Head Start workforce crisis leads to children dropped and classrooms closed

Submitted by Washington State Association of Head Start and ECEAP.

The Washington State Association of Head Start and ECEAP (WSA) is sounding the alarm that unless Congress and the White House act immediately Head Start programs will be forced to further reduce the number of children served this fall due to the workforce crisis. Over the past two and half years, the double gut-punch of the COVID-19 pandemic coupled with embarrassingly low wages received by teachers and staff has led to dramatically fewer children being served in Head Start programs. In 2019 immediately before the COVID pandemic, 17,242 children were enrolled in Head Start, but by 2021 only 12,255 were enrolled. (2022 data is still pending, but expected to be even lower)[i][i].

Head Start/Early Head Start programs serve the children farthest from opportunity, children who benefit from high-quality classroom experiences and family support to set them on a pathway to school and life success. Studies have shown impressive long-term effects of Head Start, and decades of K-12 data have proven that when children start behind, it is difficult for them to catch up. Many of these 5000 children will start school without the foundational skills they need.

Key numbers

Between 2019 and 2021, we see a 29% reduction in children served per year

Average wage for a Lead Head Start teacher with a BA is $38,229

Average wage for an Assistant Head Start teacher (CDA) is $29,188

Average wage for a Kindergarten teacher is $65,077

In a survey of WA Head Start programs Feb. 1, Directors estimated that 10.9% of HS/EHS classrooms had yet to open due to lack of staff.

Senate Reconciliation Package Offers Hope

Currently, Congress and the White House are in the midst of another round of negotiations over a slimmed-down version of the Build Back Better Act through the Senate reconciliation process. The original legislation contained new investments to make child care more affordable as well as dedicated dollars to address the Head Start workforce crisis. Head Start was slated to receive $2.5 billion per year over 6 years to ensure that teachers and staff could receive fair and competitive wages.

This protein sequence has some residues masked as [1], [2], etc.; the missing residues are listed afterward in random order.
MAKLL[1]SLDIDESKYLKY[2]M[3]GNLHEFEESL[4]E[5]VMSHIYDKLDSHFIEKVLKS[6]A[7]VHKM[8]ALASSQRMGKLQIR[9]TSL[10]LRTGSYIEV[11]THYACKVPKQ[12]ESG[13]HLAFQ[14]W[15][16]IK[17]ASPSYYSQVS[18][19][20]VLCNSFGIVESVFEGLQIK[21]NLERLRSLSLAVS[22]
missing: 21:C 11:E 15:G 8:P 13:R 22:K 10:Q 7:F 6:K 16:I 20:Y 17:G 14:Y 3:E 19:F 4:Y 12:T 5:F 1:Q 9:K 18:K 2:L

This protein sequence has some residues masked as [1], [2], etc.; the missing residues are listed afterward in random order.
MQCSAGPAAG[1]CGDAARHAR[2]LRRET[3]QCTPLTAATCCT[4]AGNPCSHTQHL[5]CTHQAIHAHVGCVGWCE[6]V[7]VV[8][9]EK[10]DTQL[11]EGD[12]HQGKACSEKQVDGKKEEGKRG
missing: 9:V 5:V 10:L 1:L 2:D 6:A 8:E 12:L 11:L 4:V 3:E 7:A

But right now it’s being reported in the media that despite the efforts of Senator Patty Murray (D-WA) and other members of our congressional delegation here in Washington and champions around the country several Senators are standing in the way of this critical need. By blocking new funding for the Head Start workforce they will essentially be casting a vote to significantly further reduce the number of children served by Head Start thereby denying thousands of children the opportunity to be ready for kindergarten.

Rekah Strong, Executive Director of the Educational Opportunities for Children and Families in Vancouver, WA and President of WSA said the following:

“It’s not that we don’t want to enroll more families, or that families are not interested in sending their children to Head Start. We do, and they do! We have children on our waiting list right now. Unfortunately, we simply do not have the staff to offer services to these children. Congress must act now to help us solve the Head Start workforce crisis. I fear that without new dedicated funding Head Start programs across Washington including my own program in 3 different counties, may have to make the difficult choice of serving fewer children in the fall. This is a truly terrible outcome for the more than 4,000 children 0 to 5 in our communities that qualify for services offered by Head Start, but we are not able to enroll them due to our inability to hire/retain teachers and staff and expand our programs.”